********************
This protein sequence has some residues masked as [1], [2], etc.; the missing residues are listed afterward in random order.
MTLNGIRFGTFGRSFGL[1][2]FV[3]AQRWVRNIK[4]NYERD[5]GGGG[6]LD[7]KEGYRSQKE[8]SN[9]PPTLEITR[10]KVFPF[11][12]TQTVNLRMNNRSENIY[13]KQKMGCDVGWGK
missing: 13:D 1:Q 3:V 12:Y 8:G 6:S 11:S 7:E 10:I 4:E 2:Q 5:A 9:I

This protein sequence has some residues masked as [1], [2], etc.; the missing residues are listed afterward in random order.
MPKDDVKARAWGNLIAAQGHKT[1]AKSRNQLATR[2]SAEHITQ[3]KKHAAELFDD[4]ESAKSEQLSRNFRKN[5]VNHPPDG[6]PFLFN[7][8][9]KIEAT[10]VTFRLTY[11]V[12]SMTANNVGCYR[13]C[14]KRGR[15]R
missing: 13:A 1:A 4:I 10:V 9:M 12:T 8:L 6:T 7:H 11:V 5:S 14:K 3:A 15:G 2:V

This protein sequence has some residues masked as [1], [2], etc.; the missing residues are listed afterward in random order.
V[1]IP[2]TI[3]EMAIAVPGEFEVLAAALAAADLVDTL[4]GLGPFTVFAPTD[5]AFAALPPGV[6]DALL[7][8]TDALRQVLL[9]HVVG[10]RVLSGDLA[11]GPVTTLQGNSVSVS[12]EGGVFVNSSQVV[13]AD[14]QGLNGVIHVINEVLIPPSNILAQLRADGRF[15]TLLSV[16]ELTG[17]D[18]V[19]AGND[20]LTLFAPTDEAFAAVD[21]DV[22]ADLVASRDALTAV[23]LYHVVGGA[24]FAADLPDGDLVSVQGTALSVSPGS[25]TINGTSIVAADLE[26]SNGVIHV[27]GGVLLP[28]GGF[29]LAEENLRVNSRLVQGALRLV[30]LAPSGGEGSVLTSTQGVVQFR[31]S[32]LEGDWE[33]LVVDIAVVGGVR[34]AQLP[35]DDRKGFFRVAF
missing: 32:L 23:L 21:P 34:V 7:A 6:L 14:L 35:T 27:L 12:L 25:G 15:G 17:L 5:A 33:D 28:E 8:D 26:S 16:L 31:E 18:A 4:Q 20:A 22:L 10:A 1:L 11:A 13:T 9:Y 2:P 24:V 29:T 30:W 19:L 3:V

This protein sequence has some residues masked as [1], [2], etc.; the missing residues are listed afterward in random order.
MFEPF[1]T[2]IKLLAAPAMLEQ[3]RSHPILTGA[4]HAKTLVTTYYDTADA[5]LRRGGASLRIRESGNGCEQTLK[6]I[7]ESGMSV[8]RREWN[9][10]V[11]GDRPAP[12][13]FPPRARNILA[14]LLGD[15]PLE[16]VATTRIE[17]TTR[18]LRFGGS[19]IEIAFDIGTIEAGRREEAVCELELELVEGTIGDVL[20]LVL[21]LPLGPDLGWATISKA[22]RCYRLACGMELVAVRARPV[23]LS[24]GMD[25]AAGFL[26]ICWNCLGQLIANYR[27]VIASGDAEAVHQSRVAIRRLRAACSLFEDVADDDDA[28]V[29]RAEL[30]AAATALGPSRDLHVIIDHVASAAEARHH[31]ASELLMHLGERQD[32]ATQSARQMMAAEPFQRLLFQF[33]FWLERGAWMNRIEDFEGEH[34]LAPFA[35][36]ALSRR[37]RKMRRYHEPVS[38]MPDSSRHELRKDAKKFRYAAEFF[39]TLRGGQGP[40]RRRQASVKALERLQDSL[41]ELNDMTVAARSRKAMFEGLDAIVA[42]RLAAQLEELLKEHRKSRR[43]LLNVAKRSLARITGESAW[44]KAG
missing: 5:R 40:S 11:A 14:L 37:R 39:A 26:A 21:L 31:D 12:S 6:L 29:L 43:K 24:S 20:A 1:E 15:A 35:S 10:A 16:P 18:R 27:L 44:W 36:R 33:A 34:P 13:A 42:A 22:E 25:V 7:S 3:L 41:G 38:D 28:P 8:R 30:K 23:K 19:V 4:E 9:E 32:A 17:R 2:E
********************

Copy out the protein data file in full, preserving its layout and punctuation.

This protein sequence has some residues masked as [1], [2], etc.; the missing residues are listed afterward in random order.
MTLNGIRFGTFGRSFGL[1][2]FV[3]AQRWVRNIK[4]NYERD[5]GGGG[6]LD[7]KEGYRSQKE[8]SN[9]PPTLEITR[10]KVFPF[11][12]TQTVNLRMNNRSENIY[13]KQKMGCDVGWGK
missing: 13:D 1:Q 3:V 12:Y 8:G 6:S 11:S 7:E 10:I 4:E 2:Q 5:A 9:I

This protein sequence has some residues masked as [1], [2], etc.; the missing residues are listed afterward in random order.
MPKDDVKARAWGNLIAAQGHKT[1]AKSRNQLATR[2]SAEHITQ[3]KKHAAELFDD[4]ESAKSEQLSRNFRKN[5]VNHPPDG[6]PFLFN[7][8][9]KIEAT[10]VTFRLTY[11]V[12]SMTANNVGCYR[13]C[14]KRGR[15]R
missing: 13:A 1:A 4:I 10:V 9:M 12:T 8:L 6:T 7:H 11:V 5:S 14:K 3:A 15:G 2:V

This protein sequence has some residues masked as [1], [2], etc.; the missing residues are listed afterward in random order.
V[1]IP[2]TI[3]EMAIAVPGEFEVLAAALAAADLVDTL[4]GLGPFTVFAPTD[5]AFAALPPGV[6]DALL[7][8]TDALRQVLL[9]HVVG[10]RVLSGDLA[11]GPVTTLQGNSVSVS[12]EGGVFVNSSQVV[13]AD[14]QGLNGVIHVINEVLIPPSNILAQLRADGRF[15]TLLSV[16]ELTG[17]D[18]V[19]AGND[20]LTLFAPTDEAFAAVD[21]DV[22]ADLVASRDALTAV[23]LYHVVGGA[24]FAADLPDGDLVSVQGTALSVSPGS[25]TINGTSIVAADLE[26]SNGVIHV[27]GGVLLP[28]GGF[29]LAEENLRVNSRLVQGALRLV[30]LAPSGGEGSVLTSTQGVVQFR[31]S[32]LEGDWE[33]LVVDIAVVGGVR[34]AQLP[35]DDRKGFFRVAF
missing: 32:L 23:L 21:P 34:V 7:A 6:L 14:L 35:T 27:L 12:L 25:G 15:G 17:L 5:A 33:D 28:E 8:D 26:S 16:L 31:E 18:A 4:Q 20:A 22:L 10:A 1:L 11:A 13:T 9:Y 2:P 24:V 29:T 30:W 19:L 3:V

This protein sequence has some residues masked as [1], [2], etc.; the missing residues are listed afterward in random order.
MFEPF[1]T[2]IKLLAAPAMLEQ[3]RSHPILTGA[4]HAKTLVTTYYDTADA[5]LRRGGASLRIRESGNGCEQTLK[6]I[7]ESGMSV[8]RREWN[9][10]V[11]GDRPAP[12][13]FPPRARNILA[14]LLGD[15]PLE[16]VATTRIE[17]TTR[18]LRFGGS[19]IEIAFDIGTIEAGRREEAVCELELELVEGTIGDVL[20]LVL[21]LPLGPDLGWATISKA[22]RCYRLACGMELVAVRARPV[23]LS[24]GMD[25]AAGFL[26]ICWNCLGQLIANYR[27]VIASGDAEAVHQSRVAIRRLRAACSLFEDVADDDDA[28]V[29]RAEL[30]AAATALGPSRDLHVIIDHVASAAEARHH[31]ASELLMHLGERQD[32]ATQSARQMMAAEPFQRLLFQF[33]FWLERGAWMNRIEDFEGEH[34]LAPFA[35][36]ALSRR[37]RKMRRYHEPVS[38]MPDSSRHELRKDAKKFRYAAEFF[39]TLRGGQGP[40]RRRQASVKALERLQDSL[41]ELNDMTVAARSRKAMFEGLDAIVA[42]RLAAQLEELLKEHRKSRR[43]LLNVAKRSLARITGESAW[44]KAG
missing: 5:R 40:S 11:A 14:L 37:R 39:A 26:A 21:L 31:D 12:S 6:L 29:L 43:K 24:S 20:A 1:E 15:A 35:S 10:A 16:P 18:R 27:L 44:W 36:R 33:A 34:P 13:A 42:A 22:E 25:V 7:S 3:L 41:G 38:D 28:P 8:R 30:K 23:K 19:V 4:E 9:E 32:A 17:R 2:E